Land Art

Land Art

Land art is creating art directly within the natural landscape, typically shaping the land itself to form earthworks with natural elements.

Land art, often referred to as earth art, was typically recorded through artworks consisting of photographs and maps, enabling artists to display them in galleries. Additionally, land artists would transport materials from the natural landscape into the gallery, employing them to fashion installations within the indoor space.

Land art emerged as a significant component of the broader conceptual art movement during the 1960s and 1970s. One of the most renowned land art creations is Robert Smithson's 1970 Spiral Jetty, an earthwork extending into the Great Salt Lake in the United States. While some artists, like Smithson, employed mechanical earth-moving machinery for their creations, others pursued more understated and fleeting interventions in the natural landscape. For instance, Richard Long achieved his artistic expression by merely walking back and forth until he left a mark in the earth.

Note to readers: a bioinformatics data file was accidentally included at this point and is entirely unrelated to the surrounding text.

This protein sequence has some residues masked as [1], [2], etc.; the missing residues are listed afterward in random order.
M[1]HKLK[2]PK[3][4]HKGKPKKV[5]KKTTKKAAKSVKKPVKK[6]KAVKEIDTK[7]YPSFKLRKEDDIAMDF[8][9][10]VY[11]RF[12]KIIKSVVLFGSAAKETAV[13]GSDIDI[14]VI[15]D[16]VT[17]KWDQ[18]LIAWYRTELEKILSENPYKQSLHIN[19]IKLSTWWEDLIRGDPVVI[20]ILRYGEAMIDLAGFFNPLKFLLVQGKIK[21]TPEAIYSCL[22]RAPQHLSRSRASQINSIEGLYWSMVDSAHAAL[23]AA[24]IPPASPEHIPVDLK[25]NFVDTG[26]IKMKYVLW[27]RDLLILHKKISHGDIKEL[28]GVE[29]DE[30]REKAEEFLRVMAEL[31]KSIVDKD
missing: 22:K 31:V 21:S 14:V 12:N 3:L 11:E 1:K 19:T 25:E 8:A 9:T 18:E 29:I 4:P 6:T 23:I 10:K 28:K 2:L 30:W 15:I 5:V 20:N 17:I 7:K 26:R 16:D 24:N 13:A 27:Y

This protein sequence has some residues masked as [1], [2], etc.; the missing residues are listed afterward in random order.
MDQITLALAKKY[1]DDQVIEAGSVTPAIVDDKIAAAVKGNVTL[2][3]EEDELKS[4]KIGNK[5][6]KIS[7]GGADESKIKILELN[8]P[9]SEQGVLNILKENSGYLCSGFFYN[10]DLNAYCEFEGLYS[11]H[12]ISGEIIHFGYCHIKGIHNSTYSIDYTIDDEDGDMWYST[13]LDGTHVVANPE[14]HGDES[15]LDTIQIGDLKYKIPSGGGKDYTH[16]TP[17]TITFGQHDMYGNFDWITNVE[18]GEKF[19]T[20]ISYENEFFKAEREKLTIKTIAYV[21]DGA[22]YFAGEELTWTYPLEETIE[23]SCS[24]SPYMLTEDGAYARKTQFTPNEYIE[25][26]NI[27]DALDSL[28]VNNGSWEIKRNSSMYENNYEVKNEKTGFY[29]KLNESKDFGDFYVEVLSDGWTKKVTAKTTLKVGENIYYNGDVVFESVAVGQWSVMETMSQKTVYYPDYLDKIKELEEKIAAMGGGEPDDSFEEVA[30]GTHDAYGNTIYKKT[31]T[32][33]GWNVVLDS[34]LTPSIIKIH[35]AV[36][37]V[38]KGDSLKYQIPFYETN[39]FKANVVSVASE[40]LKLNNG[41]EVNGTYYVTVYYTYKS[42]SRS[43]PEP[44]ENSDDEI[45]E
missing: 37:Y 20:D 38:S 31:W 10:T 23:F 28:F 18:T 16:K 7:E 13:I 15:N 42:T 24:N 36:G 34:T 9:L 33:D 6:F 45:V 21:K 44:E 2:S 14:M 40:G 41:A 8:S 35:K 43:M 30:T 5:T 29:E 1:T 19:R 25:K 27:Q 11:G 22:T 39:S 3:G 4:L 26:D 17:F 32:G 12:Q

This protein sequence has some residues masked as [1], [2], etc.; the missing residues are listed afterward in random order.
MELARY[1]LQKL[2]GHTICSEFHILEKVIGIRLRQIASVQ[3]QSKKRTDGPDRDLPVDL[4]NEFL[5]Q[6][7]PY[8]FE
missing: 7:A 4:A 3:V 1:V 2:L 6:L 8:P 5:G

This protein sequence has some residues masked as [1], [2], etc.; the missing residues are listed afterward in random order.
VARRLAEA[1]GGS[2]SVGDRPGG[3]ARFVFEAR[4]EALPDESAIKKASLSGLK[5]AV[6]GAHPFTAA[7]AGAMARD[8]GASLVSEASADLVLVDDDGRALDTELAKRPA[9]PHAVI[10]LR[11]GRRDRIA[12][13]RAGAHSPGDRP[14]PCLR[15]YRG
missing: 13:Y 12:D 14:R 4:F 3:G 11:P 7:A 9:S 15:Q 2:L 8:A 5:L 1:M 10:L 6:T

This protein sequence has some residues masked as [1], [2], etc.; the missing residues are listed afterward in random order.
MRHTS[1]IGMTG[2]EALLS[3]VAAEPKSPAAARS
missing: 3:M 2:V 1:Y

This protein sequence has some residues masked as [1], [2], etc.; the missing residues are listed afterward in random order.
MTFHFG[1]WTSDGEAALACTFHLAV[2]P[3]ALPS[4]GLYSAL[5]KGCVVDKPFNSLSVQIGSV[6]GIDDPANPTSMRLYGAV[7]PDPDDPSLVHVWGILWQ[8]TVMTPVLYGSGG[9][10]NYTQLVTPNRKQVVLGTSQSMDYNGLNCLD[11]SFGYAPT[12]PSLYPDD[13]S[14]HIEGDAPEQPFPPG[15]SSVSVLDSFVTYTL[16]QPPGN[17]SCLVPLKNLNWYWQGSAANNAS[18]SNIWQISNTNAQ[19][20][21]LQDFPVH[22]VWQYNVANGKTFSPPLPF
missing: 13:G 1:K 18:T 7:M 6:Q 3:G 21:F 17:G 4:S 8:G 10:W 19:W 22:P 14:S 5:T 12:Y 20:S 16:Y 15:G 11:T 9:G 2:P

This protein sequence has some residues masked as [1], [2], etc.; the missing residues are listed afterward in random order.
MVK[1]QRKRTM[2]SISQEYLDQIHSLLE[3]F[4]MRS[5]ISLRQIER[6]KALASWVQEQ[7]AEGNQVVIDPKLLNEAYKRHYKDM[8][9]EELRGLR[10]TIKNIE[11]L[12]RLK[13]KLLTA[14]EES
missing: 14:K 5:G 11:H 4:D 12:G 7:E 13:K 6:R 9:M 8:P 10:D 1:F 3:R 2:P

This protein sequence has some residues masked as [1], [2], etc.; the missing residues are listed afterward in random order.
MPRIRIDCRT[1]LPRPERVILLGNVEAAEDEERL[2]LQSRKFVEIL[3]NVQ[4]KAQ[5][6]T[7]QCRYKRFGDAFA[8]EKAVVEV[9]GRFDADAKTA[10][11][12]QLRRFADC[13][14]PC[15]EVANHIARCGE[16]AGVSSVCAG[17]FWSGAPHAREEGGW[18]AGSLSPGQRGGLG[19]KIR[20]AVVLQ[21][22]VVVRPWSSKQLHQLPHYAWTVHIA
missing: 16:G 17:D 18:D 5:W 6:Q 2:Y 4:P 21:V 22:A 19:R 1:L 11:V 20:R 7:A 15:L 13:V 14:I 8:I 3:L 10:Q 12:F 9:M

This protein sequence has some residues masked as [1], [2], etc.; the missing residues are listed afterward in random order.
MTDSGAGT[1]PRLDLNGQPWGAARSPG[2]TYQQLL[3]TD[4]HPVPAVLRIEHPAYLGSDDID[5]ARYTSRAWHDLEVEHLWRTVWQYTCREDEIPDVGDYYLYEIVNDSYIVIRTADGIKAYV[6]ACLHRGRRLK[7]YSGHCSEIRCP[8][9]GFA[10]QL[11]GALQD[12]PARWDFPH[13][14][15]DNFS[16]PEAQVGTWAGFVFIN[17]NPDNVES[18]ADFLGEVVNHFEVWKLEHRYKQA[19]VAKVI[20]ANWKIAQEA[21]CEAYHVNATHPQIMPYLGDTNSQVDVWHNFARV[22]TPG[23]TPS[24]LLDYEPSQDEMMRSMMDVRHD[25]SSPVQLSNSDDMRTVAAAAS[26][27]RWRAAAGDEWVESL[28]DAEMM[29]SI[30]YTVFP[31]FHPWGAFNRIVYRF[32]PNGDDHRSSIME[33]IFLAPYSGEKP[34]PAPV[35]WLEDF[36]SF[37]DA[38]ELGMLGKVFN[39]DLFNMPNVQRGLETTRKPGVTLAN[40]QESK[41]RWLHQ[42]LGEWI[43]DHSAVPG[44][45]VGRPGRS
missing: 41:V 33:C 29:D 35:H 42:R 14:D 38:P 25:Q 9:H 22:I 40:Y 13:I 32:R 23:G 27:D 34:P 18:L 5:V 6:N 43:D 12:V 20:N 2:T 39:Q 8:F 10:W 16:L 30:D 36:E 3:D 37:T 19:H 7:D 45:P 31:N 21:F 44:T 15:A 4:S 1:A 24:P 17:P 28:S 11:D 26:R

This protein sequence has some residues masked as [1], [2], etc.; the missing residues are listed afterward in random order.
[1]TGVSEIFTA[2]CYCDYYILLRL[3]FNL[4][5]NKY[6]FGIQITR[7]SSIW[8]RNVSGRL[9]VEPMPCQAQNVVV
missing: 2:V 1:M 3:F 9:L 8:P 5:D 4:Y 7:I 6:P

Other words in the glossary

Building your collection? We can help.

Your questions, answered

Parra's studio, with Parra at the centre, his back to the camera as he works on the large painting takes centre stage, showing a faceless blue woman in a striped dress, painted in red, purple, blue and teal. The studio is full of brightly coloured paints, with a large window on the right and a patterned rug across the floor under the painting.